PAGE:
* The arrival of the railway in 1877 gave the town a further economic boost. 

* In 1878 a Presbyterian Church was constructed.

* The shire of Traralgon was created in 1879.

* In 1880 St James Anglican Church was consecrated. 

* A tannery and bakery were opened in the 1880s.

* A Roman Catholic Church was consecrated in 1883.

* The town's impressive Post Office and Court House were both built in 1886.

* A butter factory was built in 1892.

* Sir Frank Macfarlane Burnet, a medical scientist specialising in immunology who won the 1960 Nobel Prize, was born in Traralgon in 1899.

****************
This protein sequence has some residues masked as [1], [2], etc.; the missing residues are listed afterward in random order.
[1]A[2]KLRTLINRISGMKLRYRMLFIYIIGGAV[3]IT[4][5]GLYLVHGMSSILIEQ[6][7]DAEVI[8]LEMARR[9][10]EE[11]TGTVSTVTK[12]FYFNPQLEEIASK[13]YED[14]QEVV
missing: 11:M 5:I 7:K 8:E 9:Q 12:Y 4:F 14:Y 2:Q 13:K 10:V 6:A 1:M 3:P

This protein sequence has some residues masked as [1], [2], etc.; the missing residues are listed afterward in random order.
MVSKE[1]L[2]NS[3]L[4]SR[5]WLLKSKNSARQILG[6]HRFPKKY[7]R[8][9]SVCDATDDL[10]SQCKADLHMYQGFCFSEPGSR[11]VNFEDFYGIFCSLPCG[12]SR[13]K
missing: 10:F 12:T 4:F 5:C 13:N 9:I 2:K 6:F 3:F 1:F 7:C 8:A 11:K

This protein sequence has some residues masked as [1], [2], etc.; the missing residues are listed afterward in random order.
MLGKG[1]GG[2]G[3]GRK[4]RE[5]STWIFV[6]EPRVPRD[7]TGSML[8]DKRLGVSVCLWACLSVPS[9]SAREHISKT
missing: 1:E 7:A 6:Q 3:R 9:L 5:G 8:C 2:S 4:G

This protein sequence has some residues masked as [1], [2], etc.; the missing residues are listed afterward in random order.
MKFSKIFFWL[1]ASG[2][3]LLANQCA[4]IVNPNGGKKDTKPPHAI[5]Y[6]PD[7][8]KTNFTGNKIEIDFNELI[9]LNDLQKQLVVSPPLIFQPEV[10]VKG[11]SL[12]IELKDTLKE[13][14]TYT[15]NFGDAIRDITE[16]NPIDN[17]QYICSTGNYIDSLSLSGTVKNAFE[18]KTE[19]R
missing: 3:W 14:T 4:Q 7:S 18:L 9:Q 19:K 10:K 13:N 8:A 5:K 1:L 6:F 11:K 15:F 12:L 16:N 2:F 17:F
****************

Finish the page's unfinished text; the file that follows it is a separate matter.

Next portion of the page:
* In the 1920s Yallourn was built.

* By 1939 the Maryvale Pulp Mill was in full operation.

* A local high school was opened in 1951.

* A Central Base Hospital was opened in 1956.

* The town became a borough in 1961.

* A milk bottling plant was established in 1963.

* In 1964 Traralgon was declared a city . 

* The Loy Yang Power Complex opened in 1984. 

* The population in 2011 was 24,590.


Visitor Information

La Trobe Visitor Information Centre, Old Church at Southside Central on the Princes Hwy, tel: (03) 5176 3030, 1800 677 526.


Useful Websites

The official local website is http://www.visitlatrobecity.com. It offers detailed information about accommodation and eating. There is a very good and detailed history of the town at http://www.traralgonhistory.asn.au/history.htm.